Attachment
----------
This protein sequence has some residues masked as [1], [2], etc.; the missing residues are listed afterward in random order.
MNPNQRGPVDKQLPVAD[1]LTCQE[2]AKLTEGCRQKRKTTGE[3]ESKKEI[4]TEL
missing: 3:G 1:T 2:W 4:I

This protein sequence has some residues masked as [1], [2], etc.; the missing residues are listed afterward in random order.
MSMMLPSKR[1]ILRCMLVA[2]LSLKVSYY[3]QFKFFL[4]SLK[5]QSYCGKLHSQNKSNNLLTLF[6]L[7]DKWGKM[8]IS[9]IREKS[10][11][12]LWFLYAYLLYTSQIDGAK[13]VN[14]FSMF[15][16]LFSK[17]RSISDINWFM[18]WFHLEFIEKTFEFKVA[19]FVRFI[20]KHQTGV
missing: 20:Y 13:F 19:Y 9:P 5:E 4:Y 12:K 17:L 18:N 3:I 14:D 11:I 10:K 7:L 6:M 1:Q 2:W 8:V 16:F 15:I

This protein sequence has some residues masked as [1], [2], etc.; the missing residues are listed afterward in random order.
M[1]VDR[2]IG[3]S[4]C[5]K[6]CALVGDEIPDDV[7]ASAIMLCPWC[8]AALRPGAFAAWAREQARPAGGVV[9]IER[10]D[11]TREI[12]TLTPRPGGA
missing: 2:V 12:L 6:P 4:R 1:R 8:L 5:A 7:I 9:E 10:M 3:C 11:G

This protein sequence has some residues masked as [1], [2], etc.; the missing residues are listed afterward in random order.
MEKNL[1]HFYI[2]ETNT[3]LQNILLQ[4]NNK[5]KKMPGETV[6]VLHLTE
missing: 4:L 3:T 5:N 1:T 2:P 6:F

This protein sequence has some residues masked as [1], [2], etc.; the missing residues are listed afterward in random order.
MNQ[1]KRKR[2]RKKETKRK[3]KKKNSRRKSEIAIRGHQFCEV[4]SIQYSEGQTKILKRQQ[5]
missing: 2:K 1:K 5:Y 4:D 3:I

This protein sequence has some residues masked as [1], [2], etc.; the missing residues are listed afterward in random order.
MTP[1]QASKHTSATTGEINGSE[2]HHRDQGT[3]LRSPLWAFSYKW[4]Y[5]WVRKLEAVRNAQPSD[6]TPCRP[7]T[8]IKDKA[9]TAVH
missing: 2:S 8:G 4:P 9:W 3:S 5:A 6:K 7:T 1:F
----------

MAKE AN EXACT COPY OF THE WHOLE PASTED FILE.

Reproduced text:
This protein sequence has some residues masked as [1], [2], etc.; the missing residues are listed afterward in random order.
MNPNQRGPVDKQLPVAD[1]LTCQE[2]AKLTEGCRQKRKTTGE[3]ESKKEI[4]TEL
missing: 3:G 1:T 2:W 4:I

This protein sequence has some residues masked as [1], [2], etc.; the missing residues are listed afterward in random order.
MSMMLPSKR[1]ILRCMLVA[2]LSLKVSYY[3]QFKFFL[4]SLK[5]QSYCGKLHSQNKSNNLLTLF[6]L[7]DKWGKM[8]IS[9]IREKS[10][11][12]LWFLYAYLLYTSQIDGAK[13]VN[14]FSMF[15][16]LFSK[17]RSISDINWFM[18]WFHLEFIEKTFEFKVA[19]FVRFI[20]KHQTGV
missing: 20:Y 13:F 19:Y 9:P 5:E 4:Y 12:K 17:L 18:N 3:I 14:D 11:I 10:K 7:L 6:M 1:Q 2:W 8:V 16:F 15:I

This protein sequence has some residues masked as [1], [2], etc.; the missing residues are listed afterward in random order.
M[1]VDR[2]IG[3]S[4]C[5]K[6]CALVGDEIPDDV[7]ASAIMLCPWC[8]AALRPGAFAAWAREQARPAGGVV[9]IER[10]D[11]TREI[12]TLTPRPGGA
missing: 2:V 12:L 6:P 4:R 1:R 8:L 5:A 7:I 9:E 10:M 3:C 11:G

This protein sequence has some residues masked as [1], [2], etc.; the missing residues are listed afterward in random order.
MEKNL[1]HFYI[2]ETNT[3]LQNILLQ[4]NNK[5]KKMPGETV[6]VLHLTE
missing: 4:L 3:T 5:N 1:T 2:P 6:F

This protein sequence has some residues masked as [1], [2], etc.; the missing residues are listed afterward in random order.
MNQ[1]KRKR[2]RKKETKRK[3]KKKNSRRKSEIAIRGHQFCEV[4]SIQYSEGQTKILKRQQ[5]
missing: 2:K 1:K 5:Y 4:D 3:I

This protein sequence has some residues masked as [1], [2], etc.; the missing residues are listed afterward in random order.
MTP[1]QASKHTSATTGEINGSE[2]HHRDQGT[3]LRSPLWAFSYKW[4]Y[5]WVRKLEAVRNAQPSD[6]TPCRP[7]T[8]IKDKA[9]TAVH
missing: 2:S 8:G 4:P 9:W 3:S 5:A 6:K 7:T 1:F